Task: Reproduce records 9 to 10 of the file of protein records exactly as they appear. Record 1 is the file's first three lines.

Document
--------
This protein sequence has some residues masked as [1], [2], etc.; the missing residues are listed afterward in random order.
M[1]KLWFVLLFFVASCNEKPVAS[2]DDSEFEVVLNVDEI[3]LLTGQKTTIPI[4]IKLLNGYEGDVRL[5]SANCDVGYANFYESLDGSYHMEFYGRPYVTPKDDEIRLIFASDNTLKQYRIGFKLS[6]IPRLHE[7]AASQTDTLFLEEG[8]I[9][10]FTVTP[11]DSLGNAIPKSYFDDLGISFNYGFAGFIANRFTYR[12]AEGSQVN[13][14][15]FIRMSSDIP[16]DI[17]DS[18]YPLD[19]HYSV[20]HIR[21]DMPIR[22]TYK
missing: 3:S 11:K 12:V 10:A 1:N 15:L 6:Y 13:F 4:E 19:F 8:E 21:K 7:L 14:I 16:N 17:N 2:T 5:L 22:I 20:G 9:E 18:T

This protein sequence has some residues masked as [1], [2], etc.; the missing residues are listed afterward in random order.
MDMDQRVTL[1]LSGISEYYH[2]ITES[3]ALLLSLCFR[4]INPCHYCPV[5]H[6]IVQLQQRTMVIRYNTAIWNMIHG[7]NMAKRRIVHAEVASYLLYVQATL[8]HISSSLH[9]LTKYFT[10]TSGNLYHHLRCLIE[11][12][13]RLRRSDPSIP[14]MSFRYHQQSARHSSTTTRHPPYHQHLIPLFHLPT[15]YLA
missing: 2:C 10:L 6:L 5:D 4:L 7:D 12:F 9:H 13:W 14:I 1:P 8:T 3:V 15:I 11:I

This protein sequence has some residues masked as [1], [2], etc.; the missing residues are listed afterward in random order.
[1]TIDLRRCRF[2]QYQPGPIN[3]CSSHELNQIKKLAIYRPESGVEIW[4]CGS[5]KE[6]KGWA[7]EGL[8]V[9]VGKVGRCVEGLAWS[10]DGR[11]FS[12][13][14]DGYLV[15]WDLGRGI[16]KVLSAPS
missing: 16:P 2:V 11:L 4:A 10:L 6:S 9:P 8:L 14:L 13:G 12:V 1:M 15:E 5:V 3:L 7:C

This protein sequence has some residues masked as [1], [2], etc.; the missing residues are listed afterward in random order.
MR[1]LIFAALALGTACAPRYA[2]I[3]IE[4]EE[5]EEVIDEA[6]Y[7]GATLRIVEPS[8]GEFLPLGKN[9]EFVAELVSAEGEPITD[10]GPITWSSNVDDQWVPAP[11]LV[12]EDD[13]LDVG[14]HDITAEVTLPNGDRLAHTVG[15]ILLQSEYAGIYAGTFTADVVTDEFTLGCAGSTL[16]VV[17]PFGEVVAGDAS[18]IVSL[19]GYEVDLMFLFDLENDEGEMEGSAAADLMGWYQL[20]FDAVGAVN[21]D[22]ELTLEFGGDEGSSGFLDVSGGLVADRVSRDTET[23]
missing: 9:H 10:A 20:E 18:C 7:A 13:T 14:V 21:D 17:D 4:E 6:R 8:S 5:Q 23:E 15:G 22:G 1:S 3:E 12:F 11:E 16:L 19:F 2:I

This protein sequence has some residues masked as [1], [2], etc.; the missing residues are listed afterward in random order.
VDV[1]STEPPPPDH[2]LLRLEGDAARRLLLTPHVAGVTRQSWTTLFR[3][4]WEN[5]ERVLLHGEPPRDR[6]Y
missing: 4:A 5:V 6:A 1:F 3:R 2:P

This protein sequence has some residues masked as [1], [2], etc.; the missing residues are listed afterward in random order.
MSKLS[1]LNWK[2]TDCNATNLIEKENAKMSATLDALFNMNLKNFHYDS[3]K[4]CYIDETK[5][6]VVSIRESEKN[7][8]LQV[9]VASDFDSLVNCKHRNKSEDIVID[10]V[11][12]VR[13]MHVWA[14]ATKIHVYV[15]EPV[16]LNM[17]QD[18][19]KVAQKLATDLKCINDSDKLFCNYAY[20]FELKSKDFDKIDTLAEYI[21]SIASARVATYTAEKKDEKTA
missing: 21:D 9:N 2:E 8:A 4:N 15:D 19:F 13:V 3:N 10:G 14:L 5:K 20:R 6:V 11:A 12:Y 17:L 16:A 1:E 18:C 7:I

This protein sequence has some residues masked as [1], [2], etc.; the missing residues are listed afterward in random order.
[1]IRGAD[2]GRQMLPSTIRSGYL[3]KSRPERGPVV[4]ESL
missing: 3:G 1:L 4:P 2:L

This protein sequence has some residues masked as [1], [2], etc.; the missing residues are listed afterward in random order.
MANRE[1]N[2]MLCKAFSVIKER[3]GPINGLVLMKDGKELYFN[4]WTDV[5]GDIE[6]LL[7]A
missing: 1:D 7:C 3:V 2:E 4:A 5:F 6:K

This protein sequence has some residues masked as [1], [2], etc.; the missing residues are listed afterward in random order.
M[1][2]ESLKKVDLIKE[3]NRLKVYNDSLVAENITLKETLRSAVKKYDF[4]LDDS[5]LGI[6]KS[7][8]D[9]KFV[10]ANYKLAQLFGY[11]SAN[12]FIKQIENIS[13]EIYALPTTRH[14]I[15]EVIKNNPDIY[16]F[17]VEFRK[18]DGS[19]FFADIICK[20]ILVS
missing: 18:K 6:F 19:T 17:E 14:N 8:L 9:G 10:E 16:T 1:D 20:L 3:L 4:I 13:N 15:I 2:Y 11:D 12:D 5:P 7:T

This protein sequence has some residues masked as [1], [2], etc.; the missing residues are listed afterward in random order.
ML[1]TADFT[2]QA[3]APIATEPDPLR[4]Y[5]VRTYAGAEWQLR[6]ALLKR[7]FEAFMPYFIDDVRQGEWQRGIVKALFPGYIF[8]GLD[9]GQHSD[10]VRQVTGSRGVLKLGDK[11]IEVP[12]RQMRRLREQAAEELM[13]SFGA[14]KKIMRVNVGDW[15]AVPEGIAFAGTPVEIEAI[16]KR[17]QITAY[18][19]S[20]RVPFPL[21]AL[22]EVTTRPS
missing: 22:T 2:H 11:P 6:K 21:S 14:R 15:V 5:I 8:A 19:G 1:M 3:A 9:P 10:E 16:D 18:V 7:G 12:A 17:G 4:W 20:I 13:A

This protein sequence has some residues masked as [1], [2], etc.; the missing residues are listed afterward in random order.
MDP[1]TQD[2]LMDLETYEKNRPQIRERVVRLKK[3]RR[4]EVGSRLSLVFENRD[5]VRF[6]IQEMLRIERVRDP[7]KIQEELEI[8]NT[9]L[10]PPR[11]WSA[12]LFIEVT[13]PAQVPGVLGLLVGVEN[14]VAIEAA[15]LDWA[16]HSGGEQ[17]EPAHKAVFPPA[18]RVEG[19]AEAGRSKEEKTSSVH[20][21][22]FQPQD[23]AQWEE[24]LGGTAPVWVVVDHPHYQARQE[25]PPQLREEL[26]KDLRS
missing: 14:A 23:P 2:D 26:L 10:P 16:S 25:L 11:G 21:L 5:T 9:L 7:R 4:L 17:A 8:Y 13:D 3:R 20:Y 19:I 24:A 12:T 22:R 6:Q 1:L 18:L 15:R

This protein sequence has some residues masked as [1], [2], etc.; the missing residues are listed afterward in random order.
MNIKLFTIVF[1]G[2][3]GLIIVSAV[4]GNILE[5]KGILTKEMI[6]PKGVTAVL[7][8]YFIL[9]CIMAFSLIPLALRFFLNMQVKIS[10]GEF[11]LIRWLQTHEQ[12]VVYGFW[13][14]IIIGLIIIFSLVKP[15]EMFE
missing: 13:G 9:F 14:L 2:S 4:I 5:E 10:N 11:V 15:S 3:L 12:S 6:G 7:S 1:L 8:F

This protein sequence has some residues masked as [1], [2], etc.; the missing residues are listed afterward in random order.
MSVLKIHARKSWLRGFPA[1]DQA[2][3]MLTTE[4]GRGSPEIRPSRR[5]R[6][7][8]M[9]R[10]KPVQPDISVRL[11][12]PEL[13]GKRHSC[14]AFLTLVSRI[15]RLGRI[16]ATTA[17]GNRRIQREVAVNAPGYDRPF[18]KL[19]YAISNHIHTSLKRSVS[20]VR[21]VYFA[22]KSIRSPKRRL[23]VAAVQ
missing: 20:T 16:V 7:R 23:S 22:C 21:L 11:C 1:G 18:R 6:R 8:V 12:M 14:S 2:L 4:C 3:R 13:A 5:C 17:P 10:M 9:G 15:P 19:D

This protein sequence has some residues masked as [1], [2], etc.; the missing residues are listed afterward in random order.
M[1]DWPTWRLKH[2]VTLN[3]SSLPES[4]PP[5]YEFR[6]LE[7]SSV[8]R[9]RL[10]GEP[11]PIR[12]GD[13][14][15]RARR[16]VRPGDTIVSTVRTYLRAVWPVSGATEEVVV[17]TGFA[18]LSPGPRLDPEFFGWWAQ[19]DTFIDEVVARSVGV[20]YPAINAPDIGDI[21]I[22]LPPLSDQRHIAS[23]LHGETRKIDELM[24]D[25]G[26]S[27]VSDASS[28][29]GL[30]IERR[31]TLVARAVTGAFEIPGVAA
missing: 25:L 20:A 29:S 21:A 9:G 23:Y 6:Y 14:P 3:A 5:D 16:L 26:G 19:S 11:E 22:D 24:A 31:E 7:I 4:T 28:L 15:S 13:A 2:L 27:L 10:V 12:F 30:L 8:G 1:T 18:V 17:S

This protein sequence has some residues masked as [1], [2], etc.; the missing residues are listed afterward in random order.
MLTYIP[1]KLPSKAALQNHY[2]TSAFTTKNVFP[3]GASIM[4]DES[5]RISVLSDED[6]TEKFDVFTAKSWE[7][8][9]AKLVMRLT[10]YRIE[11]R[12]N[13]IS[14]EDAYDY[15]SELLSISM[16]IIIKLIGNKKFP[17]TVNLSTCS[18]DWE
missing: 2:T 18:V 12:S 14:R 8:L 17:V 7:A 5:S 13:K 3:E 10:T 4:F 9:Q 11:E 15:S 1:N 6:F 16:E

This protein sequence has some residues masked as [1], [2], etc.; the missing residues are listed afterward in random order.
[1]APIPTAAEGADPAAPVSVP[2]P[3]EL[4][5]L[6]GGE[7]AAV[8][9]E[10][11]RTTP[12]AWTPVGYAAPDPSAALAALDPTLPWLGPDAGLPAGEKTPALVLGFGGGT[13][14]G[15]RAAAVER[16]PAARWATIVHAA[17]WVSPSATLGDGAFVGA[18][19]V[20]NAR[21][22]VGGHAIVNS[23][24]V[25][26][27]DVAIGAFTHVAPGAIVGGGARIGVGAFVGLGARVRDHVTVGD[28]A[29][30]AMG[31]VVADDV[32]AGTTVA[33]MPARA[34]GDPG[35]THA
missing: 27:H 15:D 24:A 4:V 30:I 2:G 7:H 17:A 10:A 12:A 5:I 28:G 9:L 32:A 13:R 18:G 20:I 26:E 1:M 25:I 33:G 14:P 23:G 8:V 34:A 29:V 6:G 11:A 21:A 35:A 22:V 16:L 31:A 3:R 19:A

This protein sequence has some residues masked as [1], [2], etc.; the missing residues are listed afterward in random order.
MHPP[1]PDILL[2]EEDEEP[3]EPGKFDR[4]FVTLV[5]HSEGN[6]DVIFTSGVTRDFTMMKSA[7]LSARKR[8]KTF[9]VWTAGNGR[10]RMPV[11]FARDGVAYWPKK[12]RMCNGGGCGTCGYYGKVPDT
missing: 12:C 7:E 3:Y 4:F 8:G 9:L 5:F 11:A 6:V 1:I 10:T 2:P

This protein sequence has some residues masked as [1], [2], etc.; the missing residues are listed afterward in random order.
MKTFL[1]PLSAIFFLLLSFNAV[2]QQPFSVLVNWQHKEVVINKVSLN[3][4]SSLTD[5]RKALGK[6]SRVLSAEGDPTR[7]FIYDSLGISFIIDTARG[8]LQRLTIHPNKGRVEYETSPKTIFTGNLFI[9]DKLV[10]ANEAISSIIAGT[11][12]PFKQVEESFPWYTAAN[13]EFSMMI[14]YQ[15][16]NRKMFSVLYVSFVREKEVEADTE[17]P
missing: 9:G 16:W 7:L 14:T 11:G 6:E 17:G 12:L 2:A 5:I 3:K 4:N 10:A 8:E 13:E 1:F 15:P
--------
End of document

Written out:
This protein sequence has some residues masked as [1], [2], etc.; the missing residues are listed afterward in random order.
M[1][2]ESLKKVDLIKE[3]NRLKVYNDSLVAENITLKETLRSAVKKYDF[4]LDDS[5]LGI[6]KS[7][8]D[9]KFV[10]ANYKLAQLFGY[11]SAN[12]FIKQIENIS[13]EIYALPTTRH[14]I[15]EVIKNNPDIY[16]F[17]VEFRK[18]DGS[19]FFADIICK[20]ILVS
missing: 18:K 6:F 19:T 17:E 14:N 8:L 9:G 10:E 16:T 1:D 20:L 3:L 4:I 13:N 15:I 2:Y 11:D 12:D 5:P 7:T

This protein sequence has some residues masked as [1], [2], etc.; the missing residues are listed afterward in random order.
ML[1]TADFT[2]QA[3]APIATEPDPLR[4]Y[5]VRTYAGAEWQLR[6]ALLKR[7]FEAFMPYFIDDVRQGEWQRGIVKALFPGYIF[8]GLD[9]GQHSD[10]VRQVTGSRGVLKLGDK[11]IEVP[12]RQMRRLREQAAEELM[13]SFGA[14]KKIMRVNVGDW[15]AVPEGIAFAGTPVEIEAI[16]KR[17]QITAY[18][19]S[20]RVPFPL[21]AL[22]EVTTRPS
missing: 22:T 2:H 11:P 6:K 21:S 14:R 15:V 5:I 8:A 19:G 1:M 3:A 9:P 10:E 16:D 18:V 7:G 12:A 17:G 4:W 20:I 13:A